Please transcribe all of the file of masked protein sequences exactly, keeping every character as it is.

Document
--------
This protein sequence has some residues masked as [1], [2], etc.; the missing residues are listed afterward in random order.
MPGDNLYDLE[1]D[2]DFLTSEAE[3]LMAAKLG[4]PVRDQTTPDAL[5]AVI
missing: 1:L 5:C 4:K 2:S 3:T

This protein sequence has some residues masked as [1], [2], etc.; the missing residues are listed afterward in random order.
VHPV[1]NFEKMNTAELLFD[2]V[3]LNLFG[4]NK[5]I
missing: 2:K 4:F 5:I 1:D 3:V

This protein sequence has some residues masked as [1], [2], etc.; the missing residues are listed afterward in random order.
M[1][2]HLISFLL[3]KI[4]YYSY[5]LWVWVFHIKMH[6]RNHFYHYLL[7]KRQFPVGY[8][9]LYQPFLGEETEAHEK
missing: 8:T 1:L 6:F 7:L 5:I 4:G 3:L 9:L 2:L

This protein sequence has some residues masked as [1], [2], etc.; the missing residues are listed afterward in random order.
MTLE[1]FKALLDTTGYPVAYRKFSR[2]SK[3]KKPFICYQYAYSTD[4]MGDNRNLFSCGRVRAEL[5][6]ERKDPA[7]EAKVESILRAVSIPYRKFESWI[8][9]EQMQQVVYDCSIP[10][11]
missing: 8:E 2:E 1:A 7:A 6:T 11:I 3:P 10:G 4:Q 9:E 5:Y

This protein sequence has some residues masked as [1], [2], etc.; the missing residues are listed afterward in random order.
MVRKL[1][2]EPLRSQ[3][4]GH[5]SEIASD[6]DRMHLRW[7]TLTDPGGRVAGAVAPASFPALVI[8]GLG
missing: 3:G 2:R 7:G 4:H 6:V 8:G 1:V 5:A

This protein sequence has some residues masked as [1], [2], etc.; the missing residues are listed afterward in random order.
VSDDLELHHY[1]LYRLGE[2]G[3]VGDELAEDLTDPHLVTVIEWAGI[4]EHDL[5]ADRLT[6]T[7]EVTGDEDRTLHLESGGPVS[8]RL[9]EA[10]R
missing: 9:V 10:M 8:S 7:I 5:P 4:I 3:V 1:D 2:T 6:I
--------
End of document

This protein sequence has some residues masked as [1], [2], etc.; the missing residues are listed afterward in random order.
MPGDNLYDLE[1]D[2]DFLTSEAE[3]LMAAKLG[4]PVRDQTTPDAL[5]AVI
missing: 1:L 5:C 4:K 2:S 3:T

This protein sequence has some residues masked as [1], [2], etc.; the missing residues are listed afterward in random order.
VHPV[1]NFEKMNTAELLFD[2]V[3]LNLFG[4]NK[5]I
missing: 2:K 4:F 5:I 1:D 3:V

This protein sequence has some residues masked as [1], [2], etc.; the missing residues are listed afterward in random order.
M[1][2]HLISFLL[3]KI[4]YYSY[5]LWVWVFHIKMH[6]RNHFYHYLL[7]KRQFPVGY[8][9]LYQPFLGEETEAHEK
missing: 8:T 1:L 6:F 7:L 5:I 4:G 3:L 9:L 2:L

This protein sequence has some residues masked as [1], [2], etc.; the missing residues are listed afterward in random order.
MTLE[1]FKALLDTTGYPVAYRKFSR[2]SK[3]KKPFICYQYAYSTD[4]MGDNRNLFSCGRVRAEL[5][6]ERKDPA[7]EAKVESILRAVSIPYRKFESWI[8][9]EQMQQVVYDCSIP[10][11]
missing: 8:E 2:E 1:A 7:A 6:T 11:I 3:P 10:G 4:Q 9:E 5:Y

This protein sequence has some residues masked as [1], [2], etc.; the missing residues are listed afterward in random order.
MVRKL[1][2]EPLRSQ[3][4]GH[5]SEIASD[6]DRMHLRW[7]TLTDPGGRVAGAVAPASFPALVI[8]GLG
missing: 3:G 2:R 7:G 4:H 6:V 8:G 1:V 5:A

This protein sequence has some residues masked as [1], [2], etc.; the missing residues are listed afterward in random order.
VSDDLELHHY[1]LYRLGE[2]G[3]VGDELAEDLTDPHLVTVIEWAGI[4]EHDL[5]ADRLT[6]T[7]EVTGDEDRTLHLESGGPVS[8]RL[9]EA[10]R
missing: 9:V 10:M 8:S 7:I 5:P 4:I 3:V 1:D 2:T 6:I